Strictly speaking, Democratic primary and caucus voters are principally responsible for choosing their presidential nominee, but the power is not entirely in their hands. While those voters elect pledged delegates for the party's national convention, the Democratic process also includes superdelegates -- party officials who are able to cast their own votes, separate from primary and caucus results.
The system is not without critics. Though it's never happened, the existing Democratic process leaves open the possibility that actual, rank-and-file voters -- the folks who participate in state-by-state elections -- will rally behind one presidential candidate, only to have party officials override their decision, handing the nomination to someone else. For many, such a scenario seems un-democratic (and un-Democratic).
It therefore came as something of a surprise this week when Bernie Sanders' presidential campaign first raised the prospect of doing exactly that. Sanders aides told reporters
that he may not be able to catch Hillary Clinton through the primary/caucus delegate process, but the campaign might come close, at which point Team Bernie might ask superdelegates to give Sanders the nomination anyway, even if he's trailing Clinton after voters have had their say.
On the show last night, Rachel asked the senator himself
about the possibility. Initially, Sanders responded by talking about his optimism regarding upcoming contests and some national polling, but he didn't answer the question directly.
So, Rachel asked again whether he might try to convince superdelegates to side with him, even if he's behind in pledged delegates. Sanders said he and his campaign are "going to do the best we can in any and every way to win," but he still avoided comment on the specific approach he's prepared to take.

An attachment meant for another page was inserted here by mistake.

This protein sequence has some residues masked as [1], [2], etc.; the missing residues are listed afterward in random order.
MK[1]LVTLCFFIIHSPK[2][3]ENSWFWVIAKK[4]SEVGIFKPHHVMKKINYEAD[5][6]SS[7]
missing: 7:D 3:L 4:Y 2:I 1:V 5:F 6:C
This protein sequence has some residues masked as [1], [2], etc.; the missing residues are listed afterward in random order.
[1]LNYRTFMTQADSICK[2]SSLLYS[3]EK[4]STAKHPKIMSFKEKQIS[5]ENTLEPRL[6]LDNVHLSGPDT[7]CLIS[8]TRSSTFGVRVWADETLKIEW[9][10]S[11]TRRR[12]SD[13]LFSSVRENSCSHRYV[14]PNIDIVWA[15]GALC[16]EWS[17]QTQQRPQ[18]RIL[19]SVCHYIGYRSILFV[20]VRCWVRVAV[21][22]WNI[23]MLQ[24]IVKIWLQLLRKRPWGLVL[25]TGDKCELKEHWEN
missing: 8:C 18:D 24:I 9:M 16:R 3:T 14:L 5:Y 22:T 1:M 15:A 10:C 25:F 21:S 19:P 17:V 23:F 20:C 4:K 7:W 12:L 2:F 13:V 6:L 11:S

So, Rachel asked again. For those who missed it, this was the exchange that stood out.
MADDOW: I'm just going to push you and ask you one more time. I'll actually ask you from the other direction. If one of you -- presumably, there won't be a tie -- one of you presumably will be behind in pledged delegates heading into that convention. Should the person who is behind in pledged delegates concede to the person who is ahead in pledged delegates in Philadelphia? SANDERS: Well, I -- you know, I don't want to speculate about the future and I think there are other factors involved. I think it is probably the case that the candidate who has the most pledged delegates is going to be the candidate, but there are other factors.
It was arguably one of the more controversial things Sanders has said this year.
When the race for the Democratic nomination first got underway, many saw this same scenario, but in reverse: it seemed possible that Sanders would do well in primaries and caucuses, and Clinton would turn to powerful superdelegates to elevate her anyway.
That possibility, not surprisingly, enraged many of Sanders' backers. The Hill
published this report
in early February:
MoveOn.org Political Action and a group of backers of White House hopeful Bernie Sanders have launched petitions calling for superdelegates to support the candidate chosen by Democratic voters, not party insiders. Ilya Sheyman, the group's executive director, in a statement Thursday said voters "will not allow Democratic Party insiders to determine the outcome of this election." ... "The race for the Democratic Party nomination should be decided by who gets the most votes, and not who has the most support from party insiders," Sheyman said.
Except, now Democrats face the prospect of seeing the entire scenario flipped on its head: Sanders and his team may ask those party insiders to help him, even if the results from primaries and caucuses favor Clinton.
For what it's worth, such a strategy seems unlikely to succeed. As things currently stand, Clinton's lead over Sanders among superdelegates is roughly 467 to 26. It's difficult to imagine the circumstances in which most of Clinton's official backers switch allegiance to Sanders, especially if Clinton leads the overall race once the primaries and caucuses are over.
But the fact that Sanders and his team are thinking along these lines is itself striking -- and the sort of strategy his progressive backers may find difficult to explain after months of making the exact opposite argument.